Plastics has new competition in the auto industry.
With General Motors Corp.'s introduction of a proprietary aluminum-forming system it calls ``quick plastic forming,'' the carmaker is signaling that it plans to use the lightweight alloy for more auto body applications, especially in the low-volume vehicle category that is composites' specialty.
``This allows us to go after very eye-catching designs in low-volume vehicles, and that's one play we'll be making,'' Alan Taub, executive director of GM's Research and Development Science Labs, said during a Jan. 27 press conference at the Warren facility.
The system's ``sweet spot'' will be in vehicles selling less than 100,000 units annually. Composites generally are most cost-competitive on specialty vehicles selling up to about 70,000 units each year.
Quick plastic forming refines the ``superplastic'' aluminum system - used for years in the aerospace industry - making it affordable for the auto industry. The technology borrows basic concepts from plastics composites molding - which gives it its name - in that workers pre-heat an aluminum sheet, then use compression to mold it into complex shapes.
GM can produce a part in one automated step, with one one-sided mold. Traditional stamping processes require multiple dies for steel, and stamped aluminum cannot be turned out in the deep draws and shapes designers desire, Taub said.
Aluminum costs more and is less flexible than steel, he noted. ``What we've done is to tweak the processing of the material to get it into the state where it's actually more formable than steel.''
And with lower tooling costs, aluminum actually can compete with lower-cost steel on low-volume vehicles, he said.
Any time the production level goes past 100,000 vehicles, it makes more economic sense to stick with the cheaper steel, with the higher tooling costs spread across more cars and trucks.
General Motors has two QPF forming cells in use at its New Hudson, Mich., plant. It has no intention at this point to market the process outside its own operations, Taub said.
Detroit-based GM already has put the process to use on one vehicle, in the lift gate for the Malibu Maxx. Without it, the gate probably would have had a steel structure with a sheet molding compound exterior skin.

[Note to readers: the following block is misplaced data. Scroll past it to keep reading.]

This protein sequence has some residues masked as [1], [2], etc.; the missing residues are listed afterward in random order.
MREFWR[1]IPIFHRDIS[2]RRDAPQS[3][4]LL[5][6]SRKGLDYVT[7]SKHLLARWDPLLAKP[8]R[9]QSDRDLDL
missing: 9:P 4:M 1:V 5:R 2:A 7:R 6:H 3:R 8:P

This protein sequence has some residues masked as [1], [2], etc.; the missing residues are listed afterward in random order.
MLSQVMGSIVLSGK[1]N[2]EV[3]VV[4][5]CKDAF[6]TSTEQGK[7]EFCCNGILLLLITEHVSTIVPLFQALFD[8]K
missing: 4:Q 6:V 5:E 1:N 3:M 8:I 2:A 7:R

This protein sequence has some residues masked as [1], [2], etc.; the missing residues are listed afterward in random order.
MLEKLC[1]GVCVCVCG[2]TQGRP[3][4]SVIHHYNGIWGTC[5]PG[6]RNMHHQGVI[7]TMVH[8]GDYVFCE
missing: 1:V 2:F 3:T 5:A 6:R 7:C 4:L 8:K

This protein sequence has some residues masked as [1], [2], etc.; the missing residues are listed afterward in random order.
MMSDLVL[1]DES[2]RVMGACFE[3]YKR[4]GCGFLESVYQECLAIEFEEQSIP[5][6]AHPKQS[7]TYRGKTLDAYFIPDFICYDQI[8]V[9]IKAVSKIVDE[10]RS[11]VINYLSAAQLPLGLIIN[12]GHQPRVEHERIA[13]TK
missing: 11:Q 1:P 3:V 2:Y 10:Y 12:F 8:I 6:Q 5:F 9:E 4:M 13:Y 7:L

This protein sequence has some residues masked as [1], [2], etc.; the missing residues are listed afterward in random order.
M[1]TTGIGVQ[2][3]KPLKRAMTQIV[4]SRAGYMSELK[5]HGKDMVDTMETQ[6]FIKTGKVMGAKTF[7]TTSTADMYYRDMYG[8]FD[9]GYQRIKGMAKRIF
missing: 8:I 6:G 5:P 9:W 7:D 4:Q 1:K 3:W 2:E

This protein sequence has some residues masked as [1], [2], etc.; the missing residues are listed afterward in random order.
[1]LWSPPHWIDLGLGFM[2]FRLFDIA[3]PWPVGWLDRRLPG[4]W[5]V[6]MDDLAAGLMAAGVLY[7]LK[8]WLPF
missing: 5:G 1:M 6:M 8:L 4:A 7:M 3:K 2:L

The one-piece aluminum gate weighs in at 20 pounds, compared with 39 for a steel-and-SMC, two-piece unit.
But the composites industry is not seeing the aluminum process as a full-on assault. If anything, GM's development signals that the world's biggest automaker is open to new material alternatives.
``It's a clear indication of a changing paradigm at GM,'' said David White, chairman of the Automotive Composites Alliance. ``They're getting out of the standard steel-stamping frame of mind.''
Traditionally, composites have had a difficult time getting onto GM vehicles, with the notable exception of halo vehicles such as the Chevrolet Corvette and the new Cadillac XLR.
With the carmaker opening its design and production doors for aluminum as an alternative material, composites also may find eased entry, said White, who also is a vice president with Dearborn, Mich.-based Meridian Automotive Systems. Resins still are cheaper than aluminum, and offer more alternatives for low-production vehicle runs.
``The lightweight [material] pie is growing, and composites will be growing with that pie,'' he said.
And GM has not given up on polymers. QPF is just one more consideration, Taub said.
``SMC, as well as [resin-transfer molding], is always going to be an option,'' he said. ``It depends on what you want. Aluminum will give you lighter weight, but at a higher material cost. We're fortunate to have the technical know-how to pick the right material and the right process for each application.''
The company already has rejected a demonstration all-aluminum-body vehicle made with QPF, deciding that was not the right application for the material or the process.
``What we can do now is to have a process within the company that looks at the entire menu of body materials, of the body build, of our suppliers, and looks at all the different materials and processes,'' Taub said.